Dance therapy

- February 21, 2007

A patient uses a laser-guided walking device in Dr. Turnbull's lab. (Pearce photo)

Whether with a crowd at a club or alone in a living room, music has a unique power to make people want to move - even those who struggle every day to do so.

Parkinson's disease, which affects approximately 100,000 Canadians, occurs when certain neurons in the brain die, affecting the body's ability to move freely and smoothly.  The symptoms vary by person but often include tremors, stiffness, a rigid facial expression, muffled speech and 'gait freezing,' where the patient becomes temporarily unable to walk at all.

Dr. George Turnbull, professor of physiotherapy at Dalhousie, has been helping patients with Parkinson's disease for over two decades. "Medication works well at first, but patients eventually become more and more inactive and they lose their strength, posture, endurance, and joint flexibility," he says.  "People don't really die of Parkinson's; they die of inactivity.  We're trying to keep people active for as long as possible."

Music and movement

The answer might be in song. For many patients, music seems to be able to lift them out of their frozen state, allowing them to walk - or even dance - for periods of time almost as if they were not suffering from the disease. Dr. Turnbull is part of a new research project examining this power, based out of the University of Calgary and also involving researchers at the University of Lethbridge. The entire project will last five years and is funded by the Canadian Institute for Health Research.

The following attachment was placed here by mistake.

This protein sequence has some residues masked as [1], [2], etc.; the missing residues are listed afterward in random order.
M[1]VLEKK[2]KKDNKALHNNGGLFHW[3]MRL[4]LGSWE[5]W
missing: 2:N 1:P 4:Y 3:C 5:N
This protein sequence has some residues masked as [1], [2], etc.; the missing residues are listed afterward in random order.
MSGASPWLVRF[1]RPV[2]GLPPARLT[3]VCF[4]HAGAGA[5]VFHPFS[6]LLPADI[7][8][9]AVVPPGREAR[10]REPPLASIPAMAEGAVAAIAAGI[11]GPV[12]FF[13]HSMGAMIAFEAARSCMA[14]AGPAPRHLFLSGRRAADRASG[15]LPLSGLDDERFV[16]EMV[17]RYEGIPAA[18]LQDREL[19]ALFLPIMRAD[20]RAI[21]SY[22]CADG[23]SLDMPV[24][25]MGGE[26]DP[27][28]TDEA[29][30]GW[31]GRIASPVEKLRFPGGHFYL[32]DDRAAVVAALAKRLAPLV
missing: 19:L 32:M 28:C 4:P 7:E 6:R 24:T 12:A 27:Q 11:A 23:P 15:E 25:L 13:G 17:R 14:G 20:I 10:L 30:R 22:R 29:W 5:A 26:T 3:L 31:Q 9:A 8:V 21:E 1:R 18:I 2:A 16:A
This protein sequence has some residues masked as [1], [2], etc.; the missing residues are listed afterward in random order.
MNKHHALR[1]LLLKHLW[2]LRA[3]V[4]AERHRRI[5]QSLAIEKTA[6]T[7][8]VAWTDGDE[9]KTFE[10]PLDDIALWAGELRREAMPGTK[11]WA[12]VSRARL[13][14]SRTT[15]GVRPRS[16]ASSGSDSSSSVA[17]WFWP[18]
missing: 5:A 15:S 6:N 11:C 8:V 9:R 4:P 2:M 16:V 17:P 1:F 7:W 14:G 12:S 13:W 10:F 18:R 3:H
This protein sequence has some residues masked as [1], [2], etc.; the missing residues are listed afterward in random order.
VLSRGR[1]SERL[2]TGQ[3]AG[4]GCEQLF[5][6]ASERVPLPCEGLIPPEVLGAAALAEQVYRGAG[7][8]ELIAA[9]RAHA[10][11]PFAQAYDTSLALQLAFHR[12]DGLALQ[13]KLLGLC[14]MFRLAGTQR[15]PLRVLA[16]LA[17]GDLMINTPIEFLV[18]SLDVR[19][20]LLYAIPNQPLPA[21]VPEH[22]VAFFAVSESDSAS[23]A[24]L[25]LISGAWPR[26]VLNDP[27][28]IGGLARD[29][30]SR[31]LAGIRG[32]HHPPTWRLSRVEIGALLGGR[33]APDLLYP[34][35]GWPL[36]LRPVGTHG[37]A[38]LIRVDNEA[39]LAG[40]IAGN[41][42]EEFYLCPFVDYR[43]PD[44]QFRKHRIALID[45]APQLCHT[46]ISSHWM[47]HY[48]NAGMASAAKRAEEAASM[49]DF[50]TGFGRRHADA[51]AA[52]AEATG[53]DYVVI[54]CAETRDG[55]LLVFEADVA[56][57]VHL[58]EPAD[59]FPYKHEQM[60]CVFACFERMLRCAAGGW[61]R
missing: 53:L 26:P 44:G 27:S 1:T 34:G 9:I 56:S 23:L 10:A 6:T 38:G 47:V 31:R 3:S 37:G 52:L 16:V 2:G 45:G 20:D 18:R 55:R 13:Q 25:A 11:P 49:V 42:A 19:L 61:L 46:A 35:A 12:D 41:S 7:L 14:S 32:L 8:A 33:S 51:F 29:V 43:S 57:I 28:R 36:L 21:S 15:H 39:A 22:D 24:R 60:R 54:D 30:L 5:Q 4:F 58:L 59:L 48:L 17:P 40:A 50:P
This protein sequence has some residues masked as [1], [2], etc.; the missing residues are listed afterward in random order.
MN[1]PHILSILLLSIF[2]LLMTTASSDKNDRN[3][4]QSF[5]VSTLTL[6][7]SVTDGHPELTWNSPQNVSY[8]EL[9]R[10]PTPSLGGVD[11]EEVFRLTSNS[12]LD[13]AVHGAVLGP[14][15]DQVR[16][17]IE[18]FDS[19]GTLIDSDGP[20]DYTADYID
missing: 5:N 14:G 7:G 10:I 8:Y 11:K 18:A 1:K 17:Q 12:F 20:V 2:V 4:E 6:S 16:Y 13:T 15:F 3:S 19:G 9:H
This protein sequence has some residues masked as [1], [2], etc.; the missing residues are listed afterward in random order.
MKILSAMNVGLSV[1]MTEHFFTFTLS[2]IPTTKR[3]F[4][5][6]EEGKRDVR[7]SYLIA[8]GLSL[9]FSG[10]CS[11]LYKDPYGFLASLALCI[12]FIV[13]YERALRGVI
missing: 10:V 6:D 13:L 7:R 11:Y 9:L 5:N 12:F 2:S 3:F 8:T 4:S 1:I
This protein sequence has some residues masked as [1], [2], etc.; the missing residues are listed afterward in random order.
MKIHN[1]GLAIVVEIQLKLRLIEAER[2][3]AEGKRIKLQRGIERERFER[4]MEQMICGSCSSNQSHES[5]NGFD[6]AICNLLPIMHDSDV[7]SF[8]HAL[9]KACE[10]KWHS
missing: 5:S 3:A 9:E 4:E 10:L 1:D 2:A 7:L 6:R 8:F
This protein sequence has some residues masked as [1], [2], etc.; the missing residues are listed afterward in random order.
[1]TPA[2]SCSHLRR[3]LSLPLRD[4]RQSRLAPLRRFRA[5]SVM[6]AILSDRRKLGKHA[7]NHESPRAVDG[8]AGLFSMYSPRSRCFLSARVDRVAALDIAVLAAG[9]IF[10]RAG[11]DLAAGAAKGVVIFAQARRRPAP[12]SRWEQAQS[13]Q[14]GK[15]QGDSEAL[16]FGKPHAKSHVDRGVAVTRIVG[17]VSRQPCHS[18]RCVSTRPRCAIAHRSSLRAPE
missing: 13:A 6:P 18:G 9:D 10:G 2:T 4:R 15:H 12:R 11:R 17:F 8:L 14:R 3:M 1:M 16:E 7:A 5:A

For his part, Dr. Turnbull will research and target ways to use musical cues to aid in the rehabilitation process. He believes that music may stimulate neuroplasticity: redirecting the brain's electrical signals away from damaged neurons onto new paths. By the project's conclusion, Dr. Turnbull hopes to create programs that help Parkinson's patients learn to walk normally both with and without music. "If a patient can take their headphones off, and still hear the rhythm in their head, they may still be able to walk," he comments.

If music can improve freedom of movement for Parkinson's patients, it would allow them to maintain their muscle strength, endurance and other physical attributes that are often lost to the disease. "Until we find a cure, we have to come up with ways to allow Parkinson's patients to function as well as they can for as long as they can, and exercise is a big part of that," Dr. Turnbull remarks. "Hopefully, music can help patients remain physically fit and overcome their functional difficulties."


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